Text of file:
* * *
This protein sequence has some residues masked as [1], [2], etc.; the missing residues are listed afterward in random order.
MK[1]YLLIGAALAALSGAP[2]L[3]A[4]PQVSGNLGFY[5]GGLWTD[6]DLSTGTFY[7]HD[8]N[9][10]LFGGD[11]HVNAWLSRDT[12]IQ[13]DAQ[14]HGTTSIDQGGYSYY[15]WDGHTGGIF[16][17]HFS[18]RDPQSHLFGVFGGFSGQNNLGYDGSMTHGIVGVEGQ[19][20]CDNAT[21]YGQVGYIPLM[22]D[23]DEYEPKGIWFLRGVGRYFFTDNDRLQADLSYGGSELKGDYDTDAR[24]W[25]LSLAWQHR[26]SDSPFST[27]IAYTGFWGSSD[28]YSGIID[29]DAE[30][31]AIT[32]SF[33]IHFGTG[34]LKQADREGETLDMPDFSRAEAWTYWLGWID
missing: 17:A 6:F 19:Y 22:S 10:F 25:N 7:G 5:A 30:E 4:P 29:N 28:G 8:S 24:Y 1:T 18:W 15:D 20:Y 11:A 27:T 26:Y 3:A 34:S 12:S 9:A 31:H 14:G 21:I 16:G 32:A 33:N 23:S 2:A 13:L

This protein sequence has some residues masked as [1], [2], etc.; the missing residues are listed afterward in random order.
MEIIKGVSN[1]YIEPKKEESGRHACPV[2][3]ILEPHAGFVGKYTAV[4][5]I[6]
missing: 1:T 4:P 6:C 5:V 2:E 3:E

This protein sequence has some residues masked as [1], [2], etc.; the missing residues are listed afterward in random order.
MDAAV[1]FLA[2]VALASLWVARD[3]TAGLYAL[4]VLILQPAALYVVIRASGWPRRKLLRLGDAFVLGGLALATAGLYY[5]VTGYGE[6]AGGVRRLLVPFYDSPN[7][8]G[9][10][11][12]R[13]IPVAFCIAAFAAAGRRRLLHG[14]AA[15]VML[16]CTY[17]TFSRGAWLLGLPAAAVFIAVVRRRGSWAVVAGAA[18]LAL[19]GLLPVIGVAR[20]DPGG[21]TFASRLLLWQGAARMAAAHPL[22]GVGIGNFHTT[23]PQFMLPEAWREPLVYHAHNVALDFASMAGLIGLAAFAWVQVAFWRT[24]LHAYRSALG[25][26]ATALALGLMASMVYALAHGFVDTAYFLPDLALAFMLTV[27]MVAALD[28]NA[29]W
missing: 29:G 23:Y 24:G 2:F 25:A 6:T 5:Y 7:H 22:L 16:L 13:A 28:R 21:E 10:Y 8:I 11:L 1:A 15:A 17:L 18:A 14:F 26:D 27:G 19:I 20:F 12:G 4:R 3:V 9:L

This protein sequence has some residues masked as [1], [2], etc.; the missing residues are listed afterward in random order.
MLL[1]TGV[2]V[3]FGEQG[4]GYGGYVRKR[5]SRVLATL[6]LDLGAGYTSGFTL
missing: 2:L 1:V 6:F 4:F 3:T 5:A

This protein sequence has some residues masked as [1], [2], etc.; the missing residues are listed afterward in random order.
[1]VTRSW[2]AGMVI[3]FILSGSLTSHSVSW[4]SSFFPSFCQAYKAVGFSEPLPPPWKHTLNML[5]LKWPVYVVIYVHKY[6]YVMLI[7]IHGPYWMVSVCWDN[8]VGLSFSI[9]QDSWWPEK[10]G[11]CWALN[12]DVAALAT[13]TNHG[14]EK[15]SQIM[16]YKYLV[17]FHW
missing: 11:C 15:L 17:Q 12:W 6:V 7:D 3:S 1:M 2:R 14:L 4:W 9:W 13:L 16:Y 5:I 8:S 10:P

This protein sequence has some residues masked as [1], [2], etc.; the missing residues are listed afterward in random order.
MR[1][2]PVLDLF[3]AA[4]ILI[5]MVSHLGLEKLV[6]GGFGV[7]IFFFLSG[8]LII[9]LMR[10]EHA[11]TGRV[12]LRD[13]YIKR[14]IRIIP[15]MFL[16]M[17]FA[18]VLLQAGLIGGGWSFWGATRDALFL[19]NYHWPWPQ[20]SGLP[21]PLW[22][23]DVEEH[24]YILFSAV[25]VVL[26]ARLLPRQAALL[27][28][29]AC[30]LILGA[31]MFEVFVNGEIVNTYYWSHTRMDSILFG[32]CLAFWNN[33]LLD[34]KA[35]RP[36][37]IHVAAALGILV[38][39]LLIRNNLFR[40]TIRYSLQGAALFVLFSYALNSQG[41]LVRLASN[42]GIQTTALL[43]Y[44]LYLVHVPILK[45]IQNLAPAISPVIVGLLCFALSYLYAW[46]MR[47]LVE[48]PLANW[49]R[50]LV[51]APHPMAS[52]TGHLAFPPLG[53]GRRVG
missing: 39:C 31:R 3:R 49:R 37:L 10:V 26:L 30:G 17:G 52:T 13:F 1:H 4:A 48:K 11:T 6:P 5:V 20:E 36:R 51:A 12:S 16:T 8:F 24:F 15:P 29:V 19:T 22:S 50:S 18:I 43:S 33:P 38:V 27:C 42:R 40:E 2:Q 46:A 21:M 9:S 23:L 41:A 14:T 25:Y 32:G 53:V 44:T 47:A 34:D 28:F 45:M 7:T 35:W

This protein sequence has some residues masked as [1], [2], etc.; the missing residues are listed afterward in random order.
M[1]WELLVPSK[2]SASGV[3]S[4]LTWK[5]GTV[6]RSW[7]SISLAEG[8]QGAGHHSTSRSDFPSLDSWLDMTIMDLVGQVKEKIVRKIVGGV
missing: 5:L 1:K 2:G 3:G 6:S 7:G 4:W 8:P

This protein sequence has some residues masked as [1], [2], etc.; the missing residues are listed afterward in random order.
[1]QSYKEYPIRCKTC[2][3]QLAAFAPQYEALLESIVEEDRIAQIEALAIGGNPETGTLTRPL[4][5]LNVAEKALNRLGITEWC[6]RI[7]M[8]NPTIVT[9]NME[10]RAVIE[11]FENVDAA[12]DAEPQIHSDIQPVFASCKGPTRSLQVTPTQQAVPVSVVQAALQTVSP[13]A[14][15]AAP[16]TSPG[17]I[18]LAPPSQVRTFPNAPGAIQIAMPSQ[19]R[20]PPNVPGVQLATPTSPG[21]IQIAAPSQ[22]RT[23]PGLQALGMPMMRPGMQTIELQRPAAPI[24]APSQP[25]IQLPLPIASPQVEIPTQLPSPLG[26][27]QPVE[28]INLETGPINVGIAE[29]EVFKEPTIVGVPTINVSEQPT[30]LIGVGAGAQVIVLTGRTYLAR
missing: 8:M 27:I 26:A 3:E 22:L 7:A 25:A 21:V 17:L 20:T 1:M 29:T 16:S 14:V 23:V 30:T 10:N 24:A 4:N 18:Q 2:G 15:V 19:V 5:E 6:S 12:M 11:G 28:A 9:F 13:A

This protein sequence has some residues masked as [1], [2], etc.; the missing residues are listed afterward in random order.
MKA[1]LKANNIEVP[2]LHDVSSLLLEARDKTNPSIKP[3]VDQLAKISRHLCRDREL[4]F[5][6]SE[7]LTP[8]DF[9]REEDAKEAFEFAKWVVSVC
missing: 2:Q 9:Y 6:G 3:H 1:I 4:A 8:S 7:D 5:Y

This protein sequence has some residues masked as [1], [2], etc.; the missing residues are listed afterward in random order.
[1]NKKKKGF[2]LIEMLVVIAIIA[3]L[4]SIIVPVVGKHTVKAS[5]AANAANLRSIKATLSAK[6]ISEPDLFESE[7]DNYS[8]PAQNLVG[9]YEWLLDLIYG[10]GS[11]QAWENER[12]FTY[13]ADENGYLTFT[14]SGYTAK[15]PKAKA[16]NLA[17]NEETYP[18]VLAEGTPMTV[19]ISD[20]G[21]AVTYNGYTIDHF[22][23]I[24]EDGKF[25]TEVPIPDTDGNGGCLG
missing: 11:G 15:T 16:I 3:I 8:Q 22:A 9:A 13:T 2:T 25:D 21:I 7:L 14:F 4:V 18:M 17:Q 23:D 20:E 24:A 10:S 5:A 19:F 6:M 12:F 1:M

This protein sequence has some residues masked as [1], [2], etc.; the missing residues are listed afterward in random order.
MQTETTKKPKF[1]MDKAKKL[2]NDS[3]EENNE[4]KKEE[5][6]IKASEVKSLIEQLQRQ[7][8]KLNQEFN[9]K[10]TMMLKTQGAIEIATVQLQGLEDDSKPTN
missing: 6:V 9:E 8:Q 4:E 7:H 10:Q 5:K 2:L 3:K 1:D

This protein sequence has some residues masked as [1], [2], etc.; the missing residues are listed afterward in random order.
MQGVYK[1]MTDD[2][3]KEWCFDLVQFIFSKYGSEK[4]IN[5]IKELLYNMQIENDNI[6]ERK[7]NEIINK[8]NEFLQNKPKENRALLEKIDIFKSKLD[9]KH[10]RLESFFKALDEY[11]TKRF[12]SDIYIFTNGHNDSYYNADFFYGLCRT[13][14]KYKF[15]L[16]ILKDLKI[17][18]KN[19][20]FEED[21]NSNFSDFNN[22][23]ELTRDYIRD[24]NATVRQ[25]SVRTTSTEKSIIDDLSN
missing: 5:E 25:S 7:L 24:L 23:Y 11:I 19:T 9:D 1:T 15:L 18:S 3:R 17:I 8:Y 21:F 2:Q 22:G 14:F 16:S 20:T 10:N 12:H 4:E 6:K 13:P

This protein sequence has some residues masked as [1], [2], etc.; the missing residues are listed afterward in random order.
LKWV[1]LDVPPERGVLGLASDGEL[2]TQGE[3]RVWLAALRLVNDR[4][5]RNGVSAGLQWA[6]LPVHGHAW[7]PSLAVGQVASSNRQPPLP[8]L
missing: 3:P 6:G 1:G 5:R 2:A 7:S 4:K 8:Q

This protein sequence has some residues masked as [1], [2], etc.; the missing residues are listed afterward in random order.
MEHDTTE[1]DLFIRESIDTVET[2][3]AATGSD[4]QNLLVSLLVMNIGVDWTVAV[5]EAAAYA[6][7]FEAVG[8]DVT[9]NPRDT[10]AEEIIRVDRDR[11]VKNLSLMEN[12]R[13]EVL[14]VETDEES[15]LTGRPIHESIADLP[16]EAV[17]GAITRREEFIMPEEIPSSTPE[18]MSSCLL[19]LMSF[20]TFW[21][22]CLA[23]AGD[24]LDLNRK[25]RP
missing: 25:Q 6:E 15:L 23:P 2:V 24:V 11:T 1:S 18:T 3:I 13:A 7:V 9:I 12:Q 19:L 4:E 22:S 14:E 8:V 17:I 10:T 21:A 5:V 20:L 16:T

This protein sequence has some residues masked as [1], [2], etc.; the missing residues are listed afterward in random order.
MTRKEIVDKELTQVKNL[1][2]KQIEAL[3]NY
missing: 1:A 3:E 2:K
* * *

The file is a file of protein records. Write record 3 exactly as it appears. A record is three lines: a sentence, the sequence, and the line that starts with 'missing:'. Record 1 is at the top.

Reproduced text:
This protein sequence has some residues masked as [1], [2], etc.; the missing residues are listed afterward in random order.
MDAAV[1]FLA[2]VALASLWVARD[3]TAGLYAL[4]VLILQPAALYVVIRASGWPRRKLLRLGDAFVLGGLALATAGLYY[5]VTGYGE[6]AGGVRRLLVPFYDSPN[7][8]G[9][10][11][12]R[13]IPVAFCIAAFAAAGRRRLLHG[14]AA[15]VML[16]CTY[17]TFSRGAWLLGLPAAAVFIAVVRRRGSWAVVAGAA[18]LAL[19]GLLPVIGVAR[20]DPGG[21]TFASRLLLWQGAARMAAAHPL[22]GVGIGNFHTT[23]PQFMLPEAWREPLVYHAHNVALDFASMAGLIGLAAFAWVQVAFWRT[24]LHAYRSALG[25][26]ATALALGLMASMVYALAHGFVDTAYFLPDLALAFMLTV[27]MVAALD[28]NA[29]W
missing: 29:G 23:Y 24:G 2:F 25:A 6:T 5:Y 7:H 22:L 16:L 13:A 28:R 21:E 10:Y 8:I 11:L 1:A 15:A 17:L 18:A 14:F 26:D 27:G 19:I 20:F 12:G 4:R 3:V 9:L